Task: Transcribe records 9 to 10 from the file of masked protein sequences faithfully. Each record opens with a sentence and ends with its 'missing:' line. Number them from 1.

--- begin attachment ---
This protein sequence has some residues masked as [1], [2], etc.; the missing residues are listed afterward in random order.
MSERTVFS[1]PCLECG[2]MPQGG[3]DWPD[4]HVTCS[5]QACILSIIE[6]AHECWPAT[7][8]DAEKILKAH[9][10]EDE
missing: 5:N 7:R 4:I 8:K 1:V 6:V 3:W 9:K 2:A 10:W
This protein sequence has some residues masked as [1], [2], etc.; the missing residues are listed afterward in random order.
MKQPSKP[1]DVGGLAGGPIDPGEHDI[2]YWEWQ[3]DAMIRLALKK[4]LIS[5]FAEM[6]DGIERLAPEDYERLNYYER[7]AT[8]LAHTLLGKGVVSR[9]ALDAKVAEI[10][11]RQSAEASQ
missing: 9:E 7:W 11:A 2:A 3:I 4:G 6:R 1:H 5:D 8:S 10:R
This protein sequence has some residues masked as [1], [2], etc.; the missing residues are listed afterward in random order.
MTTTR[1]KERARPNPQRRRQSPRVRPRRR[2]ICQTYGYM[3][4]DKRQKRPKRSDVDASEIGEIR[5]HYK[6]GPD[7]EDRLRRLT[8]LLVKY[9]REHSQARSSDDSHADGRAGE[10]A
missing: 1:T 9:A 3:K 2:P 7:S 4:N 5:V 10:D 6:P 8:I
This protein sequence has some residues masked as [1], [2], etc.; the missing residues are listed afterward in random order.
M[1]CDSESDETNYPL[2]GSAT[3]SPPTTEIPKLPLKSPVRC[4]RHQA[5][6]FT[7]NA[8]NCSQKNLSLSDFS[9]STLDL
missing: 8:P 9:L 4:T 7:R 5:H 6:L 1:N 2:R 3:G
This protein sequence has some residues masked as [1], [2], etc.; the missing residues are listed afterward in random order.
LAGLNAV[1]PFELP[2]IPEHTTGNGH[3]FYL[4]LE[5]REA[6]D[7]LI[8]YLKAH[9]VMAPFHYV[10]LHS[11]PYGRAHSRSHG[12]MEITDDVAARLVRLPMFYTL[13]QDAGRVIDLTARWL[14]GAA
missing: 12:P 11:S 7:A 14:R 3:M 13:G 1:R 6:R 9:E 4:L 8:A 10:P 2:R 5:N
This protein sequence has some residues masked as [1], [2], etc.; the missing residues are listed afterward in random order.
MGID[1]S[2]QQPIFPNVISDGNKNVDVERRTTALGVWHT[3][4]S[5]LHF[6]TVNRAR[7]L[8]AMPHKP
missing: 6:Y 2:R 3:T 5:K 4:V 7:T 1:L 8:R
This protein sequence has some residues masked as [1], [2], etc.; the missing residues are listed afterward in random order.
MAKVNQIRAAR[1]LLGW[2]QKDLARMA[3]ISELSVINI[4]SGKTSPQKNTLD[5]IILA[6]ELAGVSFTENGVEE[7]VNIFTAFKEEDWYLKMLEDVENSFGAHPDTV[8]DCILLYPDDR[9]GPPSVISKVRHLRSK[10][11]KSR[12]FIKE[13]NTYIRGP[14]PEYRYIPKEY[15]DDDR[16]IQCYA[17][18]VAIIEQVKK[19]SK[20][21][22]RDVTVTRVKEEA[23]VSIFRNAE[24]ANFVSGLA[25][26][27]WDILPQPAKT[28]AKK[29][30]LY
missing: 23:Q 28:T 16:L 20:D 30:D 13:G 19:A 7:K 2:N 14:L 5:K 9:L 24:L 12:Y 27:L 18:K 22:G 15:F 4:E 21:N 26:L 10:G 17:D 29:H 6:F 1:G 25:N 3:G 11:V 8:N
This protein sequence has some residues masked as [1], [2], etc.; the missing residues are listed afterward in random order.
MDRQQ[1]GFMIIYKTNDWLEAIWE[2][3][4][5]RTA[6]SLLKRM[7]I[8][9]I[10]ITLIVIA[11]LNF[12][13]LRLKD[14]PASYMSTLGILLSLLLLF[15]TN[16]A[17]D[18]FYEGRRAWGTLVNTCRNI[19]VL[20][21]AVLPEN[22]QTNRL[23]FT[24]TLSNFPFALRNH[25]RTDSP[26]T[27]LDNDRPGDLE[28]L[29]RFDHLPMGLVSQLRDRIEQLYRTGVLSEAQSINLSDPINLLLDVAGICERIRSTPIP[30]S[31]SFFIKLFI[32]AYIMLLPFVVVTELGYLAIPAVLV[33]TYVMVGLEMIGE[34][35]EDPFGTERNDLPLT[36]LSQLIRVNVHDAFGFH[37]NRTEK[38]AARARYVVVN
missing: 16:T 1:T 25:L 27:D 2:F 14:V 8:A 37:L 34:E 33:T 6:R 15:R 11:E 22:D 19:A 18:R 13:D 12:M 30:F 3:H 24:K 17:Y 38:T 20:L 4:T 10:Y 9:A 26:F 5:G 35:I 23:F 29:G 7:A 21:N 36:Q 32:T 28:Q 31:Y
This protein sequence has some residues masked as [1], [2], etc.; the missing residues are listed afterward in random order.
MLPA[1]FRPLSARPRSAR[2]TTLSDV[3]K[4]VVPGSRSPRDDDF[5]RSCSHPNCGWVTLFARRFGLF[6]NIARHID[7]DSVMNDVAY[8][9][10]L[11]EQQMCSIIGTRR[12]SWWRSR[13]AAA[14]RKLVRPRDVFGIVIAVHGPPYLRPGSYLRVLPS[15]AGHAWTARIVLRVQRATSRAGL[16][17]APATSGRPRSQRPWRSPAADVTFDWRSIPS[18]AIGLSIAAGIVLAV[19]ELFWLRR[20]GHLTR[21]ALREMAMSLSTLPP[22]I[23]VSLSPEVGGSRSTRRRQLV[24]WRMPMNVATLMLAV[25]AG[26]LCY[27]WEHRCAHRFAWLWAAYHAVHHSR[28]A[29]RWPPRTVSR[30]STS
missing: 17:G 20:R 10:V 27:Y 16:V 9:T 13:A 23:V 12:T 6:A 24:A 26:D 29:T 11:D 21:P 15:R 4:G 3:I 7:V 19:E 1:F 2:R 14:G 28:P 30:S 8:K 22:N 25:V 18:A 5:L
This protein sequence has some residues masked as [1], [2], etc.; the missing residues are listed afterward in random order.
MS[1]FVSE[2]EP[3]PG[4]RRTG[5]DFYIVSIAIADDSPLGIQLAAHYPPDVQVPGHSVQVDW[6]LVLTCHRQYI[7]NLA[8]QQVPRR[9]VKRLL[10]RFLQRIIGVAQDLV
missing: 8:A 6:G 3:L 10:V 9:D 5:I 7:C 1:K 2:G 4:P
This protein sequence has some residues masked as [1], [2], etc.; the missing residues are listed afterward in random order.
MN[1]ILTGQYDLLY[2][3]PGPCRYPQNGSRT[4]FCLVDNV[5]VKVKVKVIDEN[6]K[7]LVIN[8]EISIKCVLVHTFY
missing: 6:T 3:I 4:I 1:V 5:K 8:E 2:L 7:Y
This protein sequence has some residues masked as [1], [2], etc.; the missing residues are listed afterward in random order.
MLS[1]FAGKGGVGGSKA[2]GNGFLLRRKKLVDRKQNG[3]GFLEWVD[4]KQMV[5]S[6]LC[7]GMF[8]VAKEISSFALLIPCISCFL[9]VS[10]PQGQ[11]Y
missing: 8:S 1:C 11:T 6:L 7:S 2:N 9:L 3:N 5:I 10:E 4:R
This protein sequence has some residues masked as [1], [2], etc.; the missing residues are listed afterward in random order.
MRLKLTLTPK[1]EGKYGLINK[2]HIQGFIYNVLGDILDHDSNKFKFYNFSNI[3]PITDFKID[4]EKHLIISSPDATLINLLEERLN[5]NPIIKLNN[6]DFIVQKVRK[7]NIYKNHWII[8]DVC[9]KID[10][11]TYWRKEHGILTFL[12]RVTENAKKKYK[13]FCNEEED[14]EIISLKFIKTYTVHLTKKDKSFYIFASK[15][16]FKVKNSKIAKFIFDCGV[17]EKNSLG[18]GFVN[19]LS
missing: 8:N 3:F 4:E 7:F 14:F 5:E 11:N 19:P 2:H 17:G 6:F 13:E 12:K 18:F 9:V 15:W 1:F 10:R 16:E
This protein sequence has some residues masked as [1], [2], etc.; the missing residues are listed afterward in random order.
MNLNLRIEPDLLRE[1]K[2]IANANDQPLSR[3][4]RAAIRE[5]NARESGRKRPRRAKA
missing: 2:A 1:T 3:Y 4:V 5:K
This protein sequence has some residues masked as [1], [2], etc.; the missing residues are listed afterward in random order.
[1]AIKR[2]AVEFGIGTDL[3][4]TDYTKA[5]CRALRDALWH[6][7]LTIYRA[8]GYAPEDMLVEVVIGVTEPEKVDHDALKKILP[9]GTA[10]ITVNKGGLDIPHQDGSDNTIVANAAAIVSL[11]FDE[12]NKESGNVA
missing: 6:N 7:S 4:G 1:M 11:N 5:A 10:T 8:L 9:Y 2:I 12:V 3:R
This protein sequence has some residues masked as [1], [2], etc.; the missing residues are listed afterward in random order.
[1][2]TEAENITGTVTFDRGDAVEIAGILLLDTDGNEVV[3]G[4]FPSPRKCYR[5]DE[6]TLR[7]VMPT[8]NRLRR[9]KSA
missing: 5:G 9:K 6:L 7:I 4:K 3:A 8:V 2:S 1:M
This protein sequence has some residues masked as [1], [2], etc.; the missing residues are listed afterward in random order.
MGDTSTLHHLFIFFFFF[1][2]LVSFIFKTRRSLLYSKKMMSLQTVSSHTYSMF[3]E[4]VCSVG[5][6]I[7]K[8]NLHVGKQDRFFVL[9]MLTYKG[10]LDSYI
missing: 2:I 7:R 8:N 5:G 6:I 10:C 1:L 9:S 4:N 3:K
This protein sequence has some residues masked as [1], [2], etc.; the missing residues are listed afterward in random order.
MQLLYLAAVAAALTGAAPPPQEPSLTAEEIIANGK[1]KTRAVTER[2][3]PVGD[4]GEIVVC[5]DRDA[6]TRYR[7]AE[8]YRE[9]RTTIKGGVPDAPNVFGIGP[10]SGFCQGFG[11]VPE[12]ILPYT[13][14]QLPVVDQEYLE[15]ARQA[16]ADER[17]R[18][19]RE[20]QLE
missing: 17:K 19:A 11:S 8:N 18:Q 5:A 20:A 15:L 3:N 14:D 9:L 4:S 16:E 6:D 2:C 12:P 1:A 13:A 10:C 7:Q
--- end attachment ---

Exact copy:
This protein sequence has some residues masked as [1], [2], etc.; the missing residues are listed afterward in random order.
MLPA[1]FRPLSARPRSAR[2]TTLSDV[3]K[4]VVPGSRSPRDDDF[5]RSCSHPNCGWVTLFARRFGLF[6]NIARHID[7]DSVMNDVAY[8][9][10]L[11]EQQMCSIIGTRR[12]SWWRSR[13]AAA[14]RKLVRPRDVFGIVIAVHGPPYLRPGSYLRVLPS[15]AGHAWTARIVLRVQRATSRAGL[16][17]APATSGRPRSQRPWRSPAADVTFDWRSIPS[18]AIGLSIAAGIVLAV[19]ELFWLRR[20]GHLTR[21]ALREMAMSLSTLPP[22]I[23]VSLSPEVGGSRSTRRRQLV[24]WRMPMNVATLMLAV[25]AG[26]LCY[27]WEHRCAHRFAWLWAAYHAVHHSR[28]A[29]RWPPRTVSR[30]STS
missing: 17:G 20:R 10:V 27:Y 16:V 9:T 13:A 23:V 12:T 6:A 24:A 26:D 29:T 11:D 21:P 15:R 4:G 3:I 7:V 19:E 1:F 2:R 14:G 28:P 30:S 8:K 22:N 25:V 18:A 5:L
This protein sequence has some residues masked as [1], [2], etc.; the missing residues are listed afterward in random order.
MS[1]FVSE[2]EP[3]PG[4]RRTG[5]DFYIVSIAIADDSPLGIQLAAHYPPDVQVPGHSVQVDW[6]LVLTCHRQYI[7]NLA[8]QQVPRR[9]VKRLL[10]RFLQRIIGVAQDLV
missing: 8:A 6:G 3:L 10:V 9:D 5:I 7:C 1:K 2:G 4:P